... and the duck...
... and now, another confession. I didn't take notes, and neither the lamb nor the duck are mentioned on the current menu. So I can't tell you what they were accompanied by, and nor can I dredge anything helpful from my age-eaten memory. I CAN tell you that the duck was very good - cooked to perfection, with a crisp coat giving way to tender, tasty meat. The spicing was perfect, and notable for its restraint - there, but in no way overwhelming the duck.
And that last portion of lamb? Equally good, apparently, and wonderfully tender and moist. Like my duck, not a morsel was left on the plate, so I guess that tells its own story.
Dessert was a shoo-in for Iceland's very own Skyr, on this occasion served with poached forced rhubarb, muesli, and granité.
The Other Diner and I were both rendered speechless again. The lemon-tinged creaminess of the Skyr was the perfect foil for the rhubarb and, together with the muesli crumb, and the icy granité went to make up a gorgeous, refreshing, palate-tingling dessert. It was simply quite stunning.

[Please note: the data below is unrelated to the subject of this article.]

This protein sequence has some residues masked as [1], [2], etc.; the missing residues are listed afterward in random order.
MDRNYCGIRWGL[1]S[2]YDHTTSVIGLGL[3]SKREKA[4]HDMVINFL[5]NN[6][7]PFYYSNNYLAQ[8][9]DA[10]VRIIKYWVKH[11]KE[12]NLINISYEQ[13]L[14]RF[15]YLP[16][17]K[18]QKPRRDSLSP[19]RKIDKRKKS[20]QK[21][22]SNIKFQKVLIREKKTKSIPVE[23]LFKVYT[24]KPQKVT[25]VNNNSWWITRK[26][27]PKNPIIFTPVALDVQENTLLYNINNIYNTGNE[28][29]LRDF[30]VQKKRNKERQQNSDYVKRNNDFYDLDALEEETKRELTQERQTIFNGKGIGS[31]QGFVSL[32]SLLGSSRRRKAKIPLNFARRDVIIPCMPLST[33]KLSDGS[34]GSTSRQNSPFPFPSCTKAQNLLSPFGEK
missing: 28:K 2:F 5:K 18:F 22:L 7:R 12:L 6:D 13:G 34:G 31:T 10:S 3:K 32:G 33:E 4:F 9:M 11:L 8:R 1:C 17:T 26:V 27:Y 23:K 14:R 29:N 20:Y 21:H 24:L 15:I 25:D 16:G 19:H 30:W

For me, a good meal isn't complete unless finished with a good coffee. But so many places fall down on this element, serving watery, bitter, under- or over-brewed, lukewarm or super-heated brown stuff instead. Not here, I'm pleased to say.
Coffee to treasure... smooth, dark, mellow, with champion crema:
oh, and ably assisted by coffee macarons (not my thing, but these were admittedly rather good), and some uber-dark chocolate truffles.
Yes, ok, so we chose to spend more than £22 by virtue of indulging ourselves with the wine list (for which Texture has also received considerable acclaim), but the point is, we needn't have done.
We could have had all the above, a bottle of water, and coffees for little over £50. For the overall standard of food you get here, not to mention the superb service, the relaxed ambience and lovely room, it represents an absolute bargain. True, the actual meal didn't dazzle absolutely all the way through, but there were more than enough sparkly highlights to leave us feeling happy and satisfied.
So, when you next have £22 or so in your pocket, you could do worse than to give yourself the afternoon off and toddle along to Texture, just as we did, and bear witness to its Northern (de)lights.